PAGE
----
Albacore

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09:58 PM Apr 29, 2014 -8202- USA Today: Radiation tripled in some albacore tuna off West Coast after Fukushima - Bio-accumulating in bones, not only flesh - Additional exposures to plume could further increase radiation levels - NOAA-funded study to expand after significant findings (AUDIO)

Apr. 29, 2014 -7004- also see: Reuters: Sample of albacore tuna caught offshore Oregon and Washington State have small levels of radioactivity from the 2011 Fukushima nuclear disaster 

Apr. 28, 2014 -7003- also see: USA Today: Radiation in some albacore tuna caught off the Oregon coast tripled - the study is the first to look at different parts of the fish - exposure to the plume could further increase radiation levels in the albacore, expected to reach the West Coast this month. Federal agencies aren’t testing for it, but Oregon Health Authority tests quarterly samples of seawater - no Oregon agency does radiation testing on seafood

Apr 28, 2014 -7002- also see: Oregon St. University: Researchers tested loins, carcass and guts and found varying levels - this is one of the first studies to look at different parts of the fish. The loins, or muscle, is what people eat and the bioaccumulation was about the same there as in the carcass-[1]-[i], said Jason Phillips, a research associate - study was supported by OSU & NOAA 

Apr. 24, 2014 -7001- also see: Environmental Science and Technology: 26 Pacific albacore caught off Pacific Northwest U.S. coast 2008 – to -2012 were analyzed for 137Cs and Fukushima-attributed 134Cs.-[2]-[ii] Both 2011 (2 of 2) and several 2012 (10 of 17) edible tissue samples exhibited increased activity concentrations of 137Cs (234–824 mBq/kg of wet weight) and 134Cs (18.2–356 mBq/kg of wet weight)

 

Apr. 28, 2014 - Oregon St. University, Researchers tested loins, carcass and guts and found varying levels - this is one of the first studies to look at different parts of the fish. The loins, or muscle, is what people eat and the bioaccumulation was about the same there as in the carcass.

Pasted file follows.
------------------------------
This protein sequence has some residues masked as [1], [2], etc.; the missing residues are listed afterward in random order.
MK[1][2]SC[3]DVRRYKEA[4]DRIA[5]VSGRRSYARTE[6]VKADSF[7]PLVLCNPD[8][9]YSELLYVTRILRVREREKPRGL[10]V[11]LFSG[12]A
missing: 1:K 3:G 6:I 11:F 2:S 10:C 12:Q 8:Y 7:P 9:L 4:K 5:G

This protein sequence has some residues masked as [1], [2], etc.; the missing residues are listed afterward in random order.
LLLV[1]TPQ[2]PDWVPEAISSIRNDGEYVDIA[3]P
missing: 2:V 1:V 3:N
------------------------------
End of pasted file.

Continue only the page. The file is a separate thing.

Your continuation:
Apr. 29, 2014 -7000- also see: RT: A year of eating albacore with these cesium traces is the same dose of radiation get from spending 23 seconds in a stuffy basement from radon gas, the study lead author said to Oregon Statesman Journal. Neville added that discovery of any amount of radiation is significant. You can’t say there is zero risk because any radiation is assumed to carry risk, he said. - Since the results did reveal a spike in radiation, the researchers will be expanding their study beyond Oregon to test more tuna across the West Coast - 

-6721.2- also see: Reports of Fukushima contamination in albacore tuna off Oregon coast: More U.S. tuna contaminated - Study: Entire food web including humans may be affected as Fukushima radionuclides spread to West Coast

Jul 2014 - Fukushima derived radiocesium in subsistence-consumed northern fur seal and wild celery - In July 2014, our investigative team traveled to St. Paul Island, Alaska to measure concentrations of radiocesium in wild-caught food products, primarily northern fur seal (Callorhinus ursinus). The 2011 Fukushima Daiichi Nuclear Power Plant accident released radiocesium into the atmosphere and into the western Pacific Ocean; other investigators have detected Fukushima-derived radionuclides in a variety of marine products harvested off the western coast of North America. We tested two subsistence-consumed food products from St. Paul Island, Alaska for Fukushima-derived radionuclides: 54 northern fur seal, and nine putchki (wild celery, Angelica lucida) plants. Individual northern fur seal samples were below minimum detectable activity concentrations of (137)Cs and (134)Cs, but when composited, northern fur seal tissues tested positive for trace quantities of both isotopes. Radiocesium was detected at an activity concentration of 37.2 mBq (134)Cs kg(-1) f.w. (95% CI: 35.9-38.5) and 141.2 mBq (137)Cs kg(-1) f.w. (95% CI: 135.5-146.8). The measured isotopic ratio, decay-corrected to the date of harvest, was 0.26 (95% CI: 0.25-0.28). The Fukushima nuclear accident released (134)Cs and (137)Cs in roughly equal quantities, but by the date of harvest in July 2014, this ratio was 0.2774, indicating that this population of seals has been exposed to small quantities of Fukushima-derived radiocesium. Activity concentrations of both (134)Cs and (137)Cs in putchki were below detection limits, even for composited samples. Northern fur seal is known to migrate between coastal Alaska and Japan and the trace (134)Cs in northern fur seal tissue suggests that the population under study had been minimally exposed Fukushima-derived radionuclides. Despite this inference, the radionuclide quantities detected are small and no impact is expected as a result of the measured radiation exposure, either in northern fur seal or human populations consuming this species.